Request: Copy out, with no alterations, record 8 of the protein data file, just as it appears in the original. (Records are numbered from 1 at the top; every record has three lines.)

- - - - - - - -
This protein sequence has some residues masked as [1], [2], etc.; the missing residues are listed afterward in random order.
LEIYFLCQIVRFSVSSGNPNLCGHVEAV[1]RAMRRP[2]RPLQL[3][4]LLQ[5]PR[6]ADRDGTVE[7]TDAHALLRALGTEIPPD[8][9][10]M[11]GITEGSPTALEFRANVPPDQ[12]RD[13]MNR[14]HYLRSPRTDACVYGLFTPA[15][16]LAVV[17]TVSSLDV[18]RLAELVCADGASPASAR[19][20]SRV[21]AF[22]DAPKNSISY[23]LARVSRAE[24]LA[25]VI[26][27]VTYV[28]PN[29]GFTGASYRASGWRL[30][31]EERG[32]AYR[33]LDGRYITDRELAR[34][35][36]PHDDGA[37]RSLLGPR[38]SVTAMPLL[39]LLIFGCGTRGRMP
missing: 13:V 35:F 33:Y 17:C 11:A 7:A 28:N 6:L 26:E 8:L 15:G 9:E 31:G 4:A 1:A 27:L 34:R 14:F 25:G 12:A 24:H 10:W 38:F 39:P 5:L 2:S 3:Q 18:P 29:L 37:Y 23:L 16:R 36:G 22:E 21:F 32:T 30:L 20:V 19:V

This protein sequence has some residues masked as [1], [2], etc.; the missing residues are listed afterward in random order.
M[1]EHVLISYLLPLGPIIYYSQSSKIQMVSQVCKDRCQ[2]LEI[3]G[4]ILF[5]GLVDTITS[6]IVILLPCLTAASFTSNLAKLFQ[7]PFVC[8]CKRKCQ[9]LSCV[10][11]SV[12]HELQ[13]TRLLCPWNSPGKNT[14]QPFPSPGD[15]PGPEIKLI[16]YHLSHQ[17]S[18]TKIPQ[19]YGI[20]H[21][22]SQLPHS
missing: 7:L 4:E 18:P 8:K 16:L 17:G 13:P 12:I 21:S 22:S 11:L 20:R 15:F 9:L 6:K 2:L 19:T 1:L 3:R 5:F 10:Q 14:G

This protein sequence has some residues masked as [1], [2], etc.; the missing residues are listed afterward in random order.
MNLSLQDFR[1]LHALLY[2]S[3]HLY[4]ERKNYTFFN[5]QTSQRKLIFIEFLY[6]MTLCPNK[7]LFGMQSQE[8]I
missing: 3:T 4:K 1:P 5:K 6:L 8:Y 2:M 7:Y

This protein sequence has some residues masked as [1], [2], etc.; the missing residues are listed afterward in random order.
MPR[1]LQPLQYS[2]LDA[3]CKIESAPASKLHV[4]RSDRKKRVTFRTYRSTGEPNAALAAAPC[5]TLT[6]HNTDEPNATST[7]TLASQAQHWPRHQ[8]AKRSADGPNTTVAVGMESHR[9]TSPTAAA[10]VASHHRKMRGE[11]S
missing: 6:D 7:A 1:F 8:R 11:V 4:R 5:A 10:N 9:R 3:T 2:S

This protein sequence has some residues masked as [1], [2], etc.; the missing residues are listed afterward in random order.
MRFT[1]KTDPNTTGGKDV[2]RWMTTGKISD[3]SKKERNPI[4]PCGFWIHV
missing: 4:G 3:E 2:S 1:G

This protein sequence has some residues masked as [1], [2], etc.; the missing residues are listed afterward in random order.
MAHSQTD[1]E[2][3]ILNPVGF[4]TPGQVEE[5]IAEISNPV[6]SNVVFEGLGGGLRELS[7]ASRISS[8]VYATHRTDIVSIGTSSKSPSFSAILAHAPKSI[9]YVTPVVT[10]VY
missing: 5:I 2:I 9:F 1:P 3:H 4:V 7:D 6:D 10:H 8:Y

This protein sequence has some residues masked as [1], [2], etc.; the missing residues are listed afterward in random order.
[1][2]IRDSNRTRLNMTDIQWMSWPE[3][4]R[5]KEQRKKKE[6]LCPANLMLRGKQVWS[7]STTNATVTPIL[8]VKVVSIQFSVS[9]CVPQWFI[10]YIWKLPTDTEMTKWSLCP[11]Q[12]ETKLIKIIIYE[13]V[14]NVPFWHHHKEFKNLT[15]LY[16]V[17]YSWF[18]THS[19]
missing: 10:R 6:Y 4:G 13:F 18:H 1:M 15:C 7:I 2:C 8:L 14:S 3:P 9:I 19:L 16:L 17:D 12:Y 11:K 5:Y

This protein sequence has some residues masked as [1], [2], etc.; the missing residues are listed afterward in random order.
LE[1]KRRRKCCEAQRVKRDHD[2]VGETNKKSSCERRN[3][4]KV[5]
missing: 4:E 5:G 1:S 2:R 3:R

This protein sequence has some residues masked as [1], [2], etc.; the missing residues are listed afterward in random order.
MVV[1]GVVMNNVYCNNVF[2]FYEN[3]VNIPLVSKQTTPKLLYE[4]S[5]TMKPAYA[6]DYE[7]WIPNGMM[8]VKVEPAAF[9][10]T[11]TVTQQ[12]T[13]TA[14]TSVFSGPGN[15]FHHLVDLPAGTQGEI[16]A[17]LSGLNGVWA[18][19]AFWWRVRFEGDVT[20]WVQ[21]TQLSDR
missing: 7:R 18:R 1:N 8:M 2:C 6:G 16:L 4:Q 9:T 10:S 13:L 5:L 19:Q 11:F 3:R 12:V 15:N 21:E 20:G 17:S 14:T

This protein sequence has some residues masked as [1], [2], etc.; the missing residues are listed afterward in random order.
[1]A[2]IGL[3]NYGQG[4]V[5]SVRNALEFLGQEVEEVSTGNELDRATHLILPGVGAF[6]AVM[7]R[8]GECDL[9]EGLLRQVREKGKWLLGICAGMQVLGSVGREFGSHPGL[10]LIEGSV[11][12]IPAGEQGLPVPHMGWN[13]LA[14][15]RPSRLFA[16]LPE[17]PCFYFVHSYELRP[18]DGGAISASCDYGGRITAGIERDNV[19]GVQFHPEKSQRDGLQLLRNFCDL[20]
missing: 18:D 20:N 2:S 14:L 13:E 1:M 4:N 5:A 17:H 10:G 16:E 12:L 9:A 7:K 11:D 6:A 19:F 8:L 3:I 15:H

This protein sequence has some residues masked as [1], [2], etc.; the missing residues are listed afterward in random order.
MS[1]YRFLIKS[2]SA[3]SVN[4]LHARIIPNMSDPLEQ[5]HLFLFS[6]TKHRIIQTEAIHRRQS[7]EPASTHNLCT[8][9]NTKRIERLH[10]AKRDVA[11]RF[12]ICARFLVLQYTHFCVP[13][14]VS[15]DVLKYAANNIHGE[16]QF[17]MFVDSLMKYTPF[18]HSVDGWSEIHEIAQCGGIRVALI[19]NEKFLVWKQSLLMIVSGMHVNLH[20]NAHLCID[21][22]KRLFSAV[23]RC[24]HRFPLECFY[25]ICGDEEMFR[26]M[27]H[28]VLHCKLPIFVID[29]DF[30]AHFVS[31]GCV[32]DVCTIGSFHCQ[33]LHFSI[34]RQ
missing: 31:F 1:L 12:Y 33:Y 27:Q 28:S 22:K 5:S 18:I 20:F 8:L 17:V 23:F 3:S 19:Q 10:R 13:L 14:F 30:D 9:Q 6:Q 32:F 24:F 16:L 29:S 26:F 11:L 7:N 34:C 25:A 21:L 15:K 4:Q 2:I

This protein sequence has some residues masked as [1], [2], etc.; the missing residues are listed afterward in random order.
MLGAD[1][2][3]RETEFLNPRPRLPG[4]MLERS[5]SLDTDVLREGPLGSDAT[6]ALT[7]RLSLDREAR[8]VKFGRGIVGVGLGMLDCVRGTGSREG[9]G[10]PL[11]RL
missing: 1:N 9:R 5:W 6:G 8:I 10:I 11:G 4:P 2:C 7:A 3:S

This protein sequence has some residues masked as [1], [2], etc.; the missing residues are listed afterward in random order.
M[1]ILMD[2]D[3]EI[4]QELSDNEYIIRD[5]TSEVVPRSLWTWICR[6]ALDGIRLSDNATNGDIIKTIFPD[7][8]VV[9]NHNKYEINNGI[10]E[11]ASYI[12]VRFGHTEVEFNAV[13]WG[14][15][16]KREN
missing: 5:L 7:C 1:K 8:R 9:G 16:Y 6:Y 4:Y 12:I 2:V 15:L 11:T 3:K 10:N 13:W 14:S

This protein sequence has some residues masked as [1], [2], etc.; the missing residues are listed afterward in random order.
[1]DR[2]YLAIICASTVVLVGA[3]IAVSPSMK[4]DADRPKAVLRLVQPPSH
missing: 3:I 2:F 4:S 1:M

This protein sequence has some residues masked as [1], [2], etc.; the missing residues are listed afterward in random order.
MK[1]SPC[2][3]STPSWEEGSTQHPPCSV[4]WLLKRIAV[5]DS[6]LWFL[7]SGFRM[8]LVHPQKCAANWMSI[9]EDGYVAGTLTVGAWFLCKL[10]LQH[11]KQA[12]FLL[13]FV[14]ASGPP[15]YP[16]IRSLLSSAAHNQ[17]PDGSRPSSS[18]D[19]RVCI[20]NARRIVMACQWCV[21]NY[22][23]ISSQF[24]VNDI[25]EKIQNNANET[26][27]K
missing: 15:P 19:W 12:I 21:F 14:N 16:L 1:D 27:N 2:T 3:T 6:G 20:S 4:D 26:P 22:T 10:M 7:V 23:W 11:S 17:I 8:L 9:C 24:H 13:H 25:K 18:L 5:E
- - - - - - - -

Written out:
This protein sequence has some residues masked as [1], [2], etc.; the missing residues are listed afterward in random order.
LE[1]KRRRKCCEAQRVKRDHD[2]VGETNKKSSCERRN[3][4]KV[5]
missing: 4:E 5:G 1:S 2:R 3:R